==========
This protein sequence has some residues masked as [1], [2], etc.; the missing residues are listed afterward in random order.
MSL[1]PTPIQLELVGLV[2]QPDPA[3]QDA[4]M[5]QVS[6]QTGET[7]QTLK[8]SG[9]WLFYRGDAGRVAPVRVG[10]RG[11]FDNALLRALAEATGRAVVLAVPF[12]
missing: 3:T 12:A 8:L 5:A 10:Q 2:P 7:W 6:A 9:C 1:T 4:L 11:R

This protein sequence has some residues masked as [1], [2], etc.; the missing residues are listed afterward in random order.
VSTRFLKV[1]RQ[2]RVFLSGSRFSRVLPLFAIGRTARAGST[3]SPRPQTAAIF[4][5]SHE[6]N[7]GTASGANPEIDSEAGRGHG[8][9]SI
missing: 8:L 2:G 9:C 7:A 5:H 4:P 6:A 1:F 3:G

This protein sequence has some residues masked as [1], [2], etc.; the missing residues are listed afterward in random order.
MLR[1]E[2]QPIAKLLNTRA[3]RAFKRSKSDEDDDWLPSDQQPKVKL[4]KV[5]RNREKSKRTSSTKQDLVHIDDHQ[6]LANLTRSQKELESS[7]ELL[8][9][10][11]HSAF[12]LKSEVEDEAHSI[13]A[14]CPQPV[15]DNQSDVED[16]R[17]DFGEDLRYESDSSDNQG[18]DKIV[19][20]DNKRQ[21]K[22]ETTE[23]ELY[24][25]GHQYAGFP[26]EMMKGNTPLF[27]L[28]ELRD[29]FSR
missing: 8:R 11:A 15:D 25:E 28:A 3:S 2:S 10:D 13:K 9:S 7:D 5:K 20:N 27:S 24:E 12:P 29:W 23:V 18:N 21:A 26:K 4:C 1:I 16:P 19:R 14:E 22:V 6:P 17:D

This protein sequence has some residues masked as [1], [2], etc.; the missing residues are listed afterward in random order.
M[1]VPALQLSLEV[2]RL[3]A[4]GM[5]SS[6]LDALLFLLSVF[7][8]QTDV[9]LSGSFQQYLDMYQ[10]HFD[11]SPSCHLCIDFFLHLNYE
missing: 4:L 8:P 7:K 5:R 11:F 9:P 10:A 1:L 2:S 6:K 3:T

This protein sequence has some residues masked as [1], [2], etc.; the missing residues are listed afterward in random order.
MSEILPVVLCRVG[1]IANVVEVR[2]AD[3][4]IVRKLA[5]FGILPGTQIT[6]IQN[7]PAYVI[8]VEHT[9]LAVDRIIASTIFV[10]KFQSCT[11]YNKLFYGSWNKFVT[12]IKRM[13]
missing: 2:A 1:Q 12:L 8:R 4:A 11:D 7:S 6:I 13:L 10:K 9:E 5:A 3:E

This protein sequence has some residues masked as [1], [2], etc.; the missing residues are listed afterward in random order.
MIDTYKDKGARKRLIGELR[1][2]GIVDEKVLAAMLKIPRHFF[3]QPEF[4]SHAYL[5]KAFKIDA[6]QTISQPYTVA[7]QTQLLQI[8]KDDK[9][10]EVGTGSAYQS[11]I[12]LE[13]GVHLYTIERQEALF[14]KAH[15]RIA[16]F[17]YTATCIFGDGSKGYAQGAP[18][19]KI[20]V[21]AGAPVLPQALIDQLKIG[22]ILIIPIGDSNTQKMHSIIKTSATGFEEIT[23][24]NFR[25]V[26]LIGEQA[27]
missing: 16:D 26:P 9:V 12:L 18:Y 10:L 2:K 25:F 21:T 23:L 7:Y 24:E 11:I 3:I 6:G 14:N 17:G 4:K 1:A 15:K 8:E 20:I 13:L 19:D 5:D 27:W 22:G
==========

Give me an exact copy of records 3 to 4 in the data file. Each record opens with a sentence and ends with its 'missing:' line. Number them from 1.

This protein sequence has some residues masked as [1], [2], etc.; the missing residues are listed afterward in random order.
MLR[1]E[2]QPIAKLLNTRA[3]RAFKRSKSDEDDDWLPSDQQPKVKL[4]KV[5]RNREKSKRTSSTKQDLVHIDDHQ[6]LANLTRSQKELESS[7]ELL[8][9][10][11]HSAF[12]LKSEVEDEAHSI[13]A[14]CPQPV[15]DNQSDVED[16]R[17]DFGEDLRYESDSSDNQG[18]DKIV[19][20]DNKRQ[21]K[22]ETTE[23]ELY[24][25]GHQYAGFP[26]EMMKGNTPLF[27]L[28]ELRD[29]FSR
missing: 8:R 11:A 15:D 25:E 28:A 3:S 2:S 10:D 13:K 9:S 7:D 5:K 20:N 27:S 24:E 12:P 29:W 23:V 18:N 21:A 26:K 4:C 1:I 16:P 19:R 14:E 22:V 6:P 17:D

This protein sequence has some residues masked as [1], [2], etc.; the missing residues are listed afterward in random order.
M[1]VPALQLSLEV[2]RL[3]A[4]GM[5]SS[6]LDALLFLLSVF[7][8]QTDV[9]LSGSFQQYLDMYQ[10]HFD[11]SPSCHLCIDFFLHLNYE
missing: 4:L 8:P 7:K 5:R 11:F 9:P 10:A 1:L 2:S 6:K 3:T